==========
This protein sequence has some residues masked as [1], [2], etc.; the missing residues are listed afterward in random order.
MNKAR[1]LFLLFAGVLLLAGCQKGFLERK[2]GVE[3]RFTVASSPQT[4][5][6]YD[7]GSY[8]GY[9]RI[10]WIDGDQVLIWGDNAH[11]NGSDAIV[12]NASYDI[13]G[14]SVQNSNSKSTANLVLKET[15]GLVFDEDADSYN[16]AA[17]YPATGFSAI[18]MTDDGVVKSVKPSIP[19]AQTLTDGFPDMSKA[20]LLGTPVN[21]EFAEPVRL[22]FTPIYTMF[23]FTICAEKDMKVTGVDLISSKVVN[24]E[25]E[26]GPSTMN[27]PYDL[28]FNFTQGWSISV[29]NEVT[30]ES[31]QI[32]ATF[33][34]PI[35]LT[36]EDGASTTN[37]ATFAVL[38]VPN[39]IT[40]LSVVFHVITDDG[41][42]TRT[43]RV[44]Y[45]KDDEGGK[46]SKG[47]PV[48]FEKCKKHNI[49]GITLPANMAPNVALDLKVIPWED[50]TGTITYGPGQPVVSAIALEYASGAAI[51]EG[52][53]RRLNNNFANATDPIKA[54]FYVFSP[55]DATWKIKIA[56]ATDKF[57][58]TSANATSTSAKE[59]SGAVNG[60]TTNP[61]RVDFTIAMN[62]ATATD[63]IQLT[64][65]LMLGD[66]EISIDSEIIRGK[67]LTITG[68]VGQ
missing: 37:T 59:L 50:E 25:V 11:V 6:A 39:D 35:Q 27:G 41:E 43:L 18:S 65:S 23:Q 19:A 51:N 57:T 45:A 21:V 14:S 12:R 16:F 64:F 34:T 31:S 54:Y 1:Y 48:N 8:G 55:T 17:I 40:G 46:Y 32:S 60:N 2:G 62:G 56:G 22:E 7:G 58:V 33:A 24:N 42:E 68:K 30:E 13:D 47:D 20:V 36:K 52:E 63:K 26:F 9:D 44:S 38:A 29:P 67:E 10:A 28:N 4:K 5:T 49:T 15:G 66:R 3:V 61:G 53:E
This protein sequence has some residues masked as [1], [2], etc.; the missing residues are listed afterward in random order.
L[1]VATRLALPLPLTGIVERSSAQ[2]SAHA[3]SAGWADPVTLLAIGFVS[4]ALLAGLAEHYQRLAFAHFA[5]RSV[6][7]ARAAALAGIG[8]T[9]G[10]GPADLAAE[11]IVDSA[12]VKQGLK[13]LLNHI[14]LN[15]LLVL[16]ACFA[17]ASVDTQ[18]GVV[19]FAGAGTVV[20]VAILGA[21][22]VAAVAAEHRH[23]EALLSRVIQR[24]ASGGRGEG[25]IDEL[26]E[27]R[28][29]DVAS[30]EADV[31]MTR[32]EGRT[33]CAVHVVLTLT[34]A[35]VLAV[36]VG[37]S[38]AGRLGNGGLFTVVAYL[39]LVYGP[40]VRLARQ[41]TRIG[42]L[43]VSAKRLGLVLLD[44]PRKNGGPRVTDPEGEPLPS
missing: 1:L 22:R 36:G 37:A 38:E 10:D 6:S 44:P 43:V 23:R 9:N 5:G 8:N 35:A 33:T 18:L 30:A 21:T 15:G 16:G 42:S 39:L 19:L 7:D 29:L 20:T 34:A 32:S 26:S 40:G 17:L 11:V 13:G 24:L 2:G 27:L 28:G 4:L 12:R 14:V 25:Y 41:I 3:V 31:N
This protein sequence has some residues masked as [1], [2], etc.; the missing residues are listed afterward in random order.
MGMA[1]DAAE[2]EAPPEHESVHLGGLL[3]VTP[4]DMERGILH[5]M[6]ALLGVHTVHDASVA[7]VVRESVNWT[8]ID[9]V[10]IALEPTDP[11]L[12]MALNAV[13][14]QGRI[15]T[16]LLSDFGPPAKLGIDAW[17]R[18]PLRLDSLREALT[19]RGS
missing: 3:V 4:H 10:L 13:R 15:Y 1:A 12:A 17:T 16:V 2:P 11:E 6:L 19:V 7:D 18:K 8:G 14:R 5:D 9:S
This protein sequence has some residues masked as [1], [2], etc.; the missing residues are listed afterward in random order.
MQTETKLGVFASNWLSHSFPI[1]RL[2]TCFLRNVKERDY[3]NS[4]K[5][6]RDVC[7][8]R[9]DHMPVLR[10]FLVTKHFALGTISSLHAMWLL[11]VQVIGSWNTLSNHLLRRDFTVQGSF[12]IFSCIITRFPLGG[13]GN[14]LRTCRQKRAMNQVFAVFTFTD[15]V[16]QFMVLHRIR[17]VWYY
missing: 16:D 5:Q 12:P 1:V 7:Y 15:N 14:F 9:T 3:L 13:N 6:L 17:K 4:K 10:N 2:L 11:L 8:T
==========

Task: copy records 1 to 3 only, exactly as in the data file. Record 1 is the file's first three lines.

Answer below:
This protein sequence has some residues masked as [1], [2], etc.; the missing residues are listed afterward in random order.
MNKAR[1]LFLLFAGVLLLAGCQKGFLERK[2]GVE[3]RFTVASSPQT[4][5][6]YD[7]GSY[8]GY[9]RI[10]WIDGDQVLIWGDNAH[11]NGSDAIV[12]NASYDI[13]G[14]SVQNSNSKSTANLVLKET[15]GLVFDEDADSYN[16]AA[17]YPATGFSAI[18]MTDDGVVKSVKPSIP[19]AQTLTDGFPDMSKA[20]LLGTPVN[21]EFAEPVRL[22]FTPIYTMF[23]FTICAEKDMKVTGVDLISSKVVN[24]E[25]E[26]GPSTMN[27]PYDL[28]FNFTQGWSISV[29]NEVT[30]ES[31]QI[32]ATF[33][34]PI[35]LT[36]EDGASTTN[37]ATFAVL[38]VPN[39]IT[40]LSVVFHVITDDG[41][42]TRT[43]RV[44]Y[45]KDDEGGK[46]SKG[47]PV[48]FEKCKKHNI[49]GITLPANMAPNVALDLKVIPWED[50]TGTITYGPGQPVVSAIALEYASGAAI[51]EG[52][53]RRLNNNFANATDPIKA[54]FYVFSP[55]DATWKIKIA[56]ATDKF[57][58]TSANATSTSAKE[59]SGAVNG[60]TTNP[61]RVDFTIAMN[62]ATATD[63]IQLT[64][65]LMLGD[66]EISIDSEIIRGK[67]LTITG[68]VGQ
missing: 37:T 59:L 50:E 25:V 11:V 6:A 39:D 35:Q 27:G 41:E 43:L 18:S 65:S 23:Q 19:A 51:N 57:T 45:A 21:V 14:S 12:R 16:F 64:F 34:T 31:S 54:Y 1:Y 48:N 8:G 55:T 17:I 40:G 46:Y 32:S 60:N 2:G 62:G 56:G 22:E 7:G 58:V 33:A 24:N 42:E 68:K 30:E 13:D 47:D 20:V 36:K 52:E 63:K 26:F 9:D 44:S 38:A 29:P 67:E 10:A 28:N 4:K 5:T 49:T 15:G 66:R 3:V 61:G 53:E
This protein sequence has some residues masked as [1], [2], etc.; the missing residues are listed afterward in random order.
L[1]VATRLALPLPLTGIVERSSAQ[2]SAHA[3]SAGWADPVTLLAIGFVS[4]ALLAGLAEHYQRLAFAHFA[5]RSV[6][7]ARAAALAGIG[8]T[9]G[10]GPADLAAE[11]IVDSA[12]VKQGLK[13]LLNHI[14]LN[15]LLVL[16]ACFA[17]ASVDTQ[18]GVV[19]FAGAGTVV[20]VAILGA[21][22]VAAVAAEHRH[23]EALLSRVIQR[24]ASGGRGEG[25]IDEL[26]E[27]R[28][29]DVAS[30]EADV[31]MTR[32]EGRT[33]CAVHVVLTLT[34]A[35]VLAV[36]VG[37]S[38]AGRLGNGGLFTVVAYL[39]LVYGP[40]VRLARQ[41]TRIG[42]L[43]VSAKRLGLVLLD[44]PRKNGGPRVTDPEGEPLPS
missing: 1:L 22:R 36:G 37:A 38:E 10:D 6:S 44:P 43:V 23:R 9:N 5:G 8:N 35:A 33:T 18:L 30:A 21:T 15:G 16:G 42:S 39:L 19:L 7:D 29:L 20:T 34:A 32:S 26:S 40:G 17:L 11:V 13:G 24:L 2:G 27:L 28:G 4:L 12:R 14:V 25:Y 41:I 3:V 31:N
This protein sequence has some residues masked as [1], [2], etc.; the missing residues are listed afterward in random order.
MGMA[1]DAAE[2]EAPPEHESVHLGGLL[3]VTP[4]DMERGILH[5]M[6]ALLGVHTVHDASVA[7]VVRESVNWT[8]ID[9]V[10]IALEPTDP[11]L[12]MALNAV[13][14]QGRI[15]T[16]LLSDFGPPAKLGIDAW[17]R[18]PLRLDSLREALT[19]RGS
missing: 3:V 4:H 10:L 13:R 15:Y 1:A 12:A 17:T 16:V 2:P 11:E 6:L 19:V 7:D 18:K 8:G 14:R 5:D 9:S